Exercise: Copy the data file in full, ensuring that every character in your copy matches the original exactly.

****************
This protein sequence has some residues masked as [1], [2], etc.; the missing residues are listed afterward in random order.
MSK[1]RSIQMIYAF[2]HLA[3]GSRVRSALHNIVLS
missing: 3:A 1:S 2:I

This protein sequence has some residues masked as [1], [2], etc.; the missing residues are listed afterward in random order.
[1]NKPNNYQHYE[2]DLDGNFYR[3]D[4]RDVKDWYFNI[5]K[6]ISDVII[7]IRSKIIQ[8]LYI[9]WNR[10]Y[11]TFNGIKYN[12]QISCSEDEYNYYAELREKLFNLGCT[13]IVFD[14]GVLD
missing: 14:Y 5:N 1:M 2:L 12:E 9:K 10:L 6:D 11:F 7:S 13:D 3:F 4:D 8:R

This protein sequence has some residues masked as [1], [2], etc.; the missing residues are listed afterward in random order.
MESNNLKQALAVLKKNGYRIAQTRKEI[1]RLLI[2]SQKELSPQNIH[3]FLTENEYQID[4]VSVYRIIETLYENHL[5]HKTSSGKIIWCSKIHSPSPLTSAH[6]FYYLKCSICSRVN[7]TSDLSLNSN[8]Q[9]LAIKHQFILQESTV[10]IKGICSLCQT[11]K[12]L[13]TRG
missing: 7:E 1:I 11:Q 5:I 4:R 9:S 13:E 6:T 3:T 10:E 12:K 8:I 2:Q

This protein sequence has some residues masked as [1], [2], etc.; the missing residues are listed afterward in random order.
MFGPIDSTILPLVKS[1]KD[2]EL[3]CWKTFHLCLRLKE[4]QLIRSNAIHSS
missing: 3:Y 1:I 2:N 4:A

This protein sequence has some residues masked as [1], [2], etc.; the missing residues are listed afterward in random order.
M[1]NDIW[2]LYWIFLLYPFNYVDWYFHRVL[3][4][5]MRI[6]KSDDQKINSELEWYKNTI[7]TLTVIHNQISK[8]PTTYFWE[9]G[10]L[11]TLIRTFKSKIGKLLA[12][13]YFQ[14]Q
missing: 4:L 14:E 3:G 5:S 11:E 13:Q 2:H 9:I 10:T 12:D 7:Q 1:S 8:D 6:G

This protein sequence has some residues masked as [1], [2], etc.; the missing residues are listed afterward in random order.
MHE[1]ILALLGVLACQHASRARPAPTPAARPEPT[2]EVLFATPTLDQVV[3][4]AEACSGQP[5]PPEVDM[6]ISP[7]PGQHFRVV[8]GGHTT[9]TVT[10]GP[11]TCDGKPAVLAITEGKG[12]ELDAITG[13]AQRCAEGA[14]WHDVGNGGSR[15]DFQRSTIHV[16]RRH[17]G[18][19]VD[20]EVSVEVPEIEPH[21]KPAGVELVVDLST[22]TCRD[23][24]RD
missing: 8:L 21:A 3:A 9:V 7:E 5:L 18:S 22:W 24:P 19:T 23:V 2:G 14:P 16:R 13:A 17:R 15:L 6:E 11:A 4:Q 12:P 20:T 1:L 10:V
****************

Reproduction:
This protein sequence has some residues masked as [1], [2], etc.; the missing residues are listed afterward in random order.
MSK[1]RSIQMIYAF[2]HLA[3]GSRVRSALHNIVLS
missing: 3:A 1:S 2:I

This protein sequence has some residues masked as [1], [2], etc.; the missing residues are listed afterward in random order.
[1]NKPNNYQHYE[2]DLDGNFYR[3]D[4]RDVKDWYFNI[5]K[6]ISDVII[7]IRSKIIQ[8]LYI[9]WNR[10]Y[11]TFNGIKYN[12]QISCSEDEYNYYAELREKLFNLGCT[13]IVFD[14]GVLD
missing: 14:Y 5:N 1:M 2:L 12:E 9:K 10:L 6:D 11:F 7:S 13:D 3:F 4:D 8:R

This protein sequence has some residues masked as [1], [2], etc.; the missing residues are listed afterward in random order.
MESNNLKQALAVLKKNGYRIAQTRKEI[1]RLLI[2]SQKELSPQNIH[3]FLTENEYQID[4]VSVYRIIETLYENHL[5]HKTSSGKIIWCSKIHSPSPLTSAH[6]FYYLKCSICSRVN[7]TSDLSLNSN[8]Q[9]LAIKHQFILQESTV[10]IKGICSLCQT[11]K[12]L[13]TRG
missing: 7:E 1:I 11:Q 5:I 4:R 9:S 13:E 6:T 3:T 10:E 12:K 8:I 2:Q

This protein sequence has some residues masked as [1], [2], etc.; the missing residues are listed afterward in random order.
MFGPIDSTILPLVKS[1]KD[2]EL[3]CWKTFHLCLRLKE[4]QLIRSNAIHSS
missing: 3:Y 1:I 2:N 4:A

This protein sequence has some residues masked as [1], [2], etc.; the missing residues are listed afterward in random order.
M[1]NDIW[2]LYWIFLLYPFNYVDWYFHRVL[3][4][5]MRI[6]KSDDQKINSELEWYKNTI[7]TLTVIHNQISK[8]PTTYFWE[9]G[10]L[11]TLIRTFKSKIGKLLA[12][13]YFQ[14]Q
missing: 4:L 14:E 3:G 5:S 11:E 13:Q 2:H 9:I 10:T 12:D 7:Q 1:S 8:D 6:G

This protein sequence has some residues masked as [1], [2], etc.; the missing residues are listed afterward in random order.
MHE[1]ILALLGVLACQHASRARPAPTPAARPEPT[2]EVLFATPTLDQVV[3][4]AEACSGQP[5]PPEVDM[6]ISP[7]PGQHFRVV[8]GGHTT[9]TVT[10]GP[11]TCDGKPAVLAITEGKG[12]ELDAITG[13]AQRCAEGA[14]WHDVGNGGSR[15]DFQRSTIHV[16]RRH[17]G[18][19]VD[20]EVSVEVPEIEPH[21]KPAGVELVVDLST[22]TCRD[23][24]RD
missing: 8:L 21:A 3:A 9:V 7:E 5:L 18:S 22:W 24:P 19:T 23:V 2:G 14:P 16:R 13:A 17:R 15:L 6:E 11:A 4:Q 12:P 20:T 1:L 10:V